Progress in gaining recognition for World War 1 and 2 servicemen buried in the churchyard
At the beginning of 2022 there were two war graves in St Cadoc’s churchyard. Sergeant William Thornton Friskney served in the Monmouthshire Regiment. He enlisted in October 1914, soon after the outbreak of World War 1, but never served overseas. He was discharged as unfit with a heart condition and died on 18 July 1917. Leading Aircraftman Herbert Arthur Williams was an RAF airframe fitter during World War 2. The war in Europe ended on 8 May 1945 and in July Herbert was admitted to the RAF hospital at St Athan, where he died from TB and meningitis on 31 July.
Two other servicemen have private family graves in the churchyard, but in May 2022 a Commonwealth Commission War Graves Commission headstone was erected on each of these. Rifleman Percy Baulch was a postman. He was called up on 3 March 1916 and posted to the Monmouthshire Regiment. Percy’s service was very short. He was admitted to hospital on 17 March and died on 21 March. The cause of his death is given as pulmonary tuberculosis, heart failure and exhaustion. Sergeant Henry Norman O’Shea was an observer in a Wellington bomber during WW2. On 24 November 1941 his aircraft crashed while practising low level flying, killing all on board.
There are two more World War 1 soldiers buried in the churchyard, neither of whom have a CWGC headstone or a marked grave of any kind. Both of these men served overseas and both died of causes which it was accepted were aggravated by their military service. On this basis both qualify for a war grave. Private Richard Cook was a miner and enlisted in October 1914. In 1915 he was posted to a Pioneer Battalion of the South Wales Borderers in France. He was admitted to a military hospital with TB in December and discharged from the army in February 1916. His condition deteriorated and he died on 17 January 1918. Thomas Frederick Buckingham James was the son of Herbert James, a greengrocer with a shop on High Street. He served in the Welsh Brigade, Royal Field Artillery and was awarded the British War Medal and Victory Medal. He was discharged from the army in May 1919 with heart disease, which was partly attributed to his army service. He died on 15 May 1920.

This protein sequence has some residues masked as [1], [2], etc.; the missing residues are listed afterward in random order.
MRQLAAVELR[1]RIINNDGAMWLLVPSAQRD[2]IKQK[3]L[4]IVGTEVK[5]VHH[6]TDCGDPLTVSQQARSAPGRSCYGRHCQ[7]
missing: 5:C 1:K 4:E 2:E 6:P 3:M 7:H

Proving the claim to a CWGC headstone is not a simple process, requiring considerable research and the production of contemporary documentation. This has now been done. A first application has been made for Richard Cook and this has passed the initial stage. It is intended to make a second application for Thomas James.
Steve Cocks 12 July 2022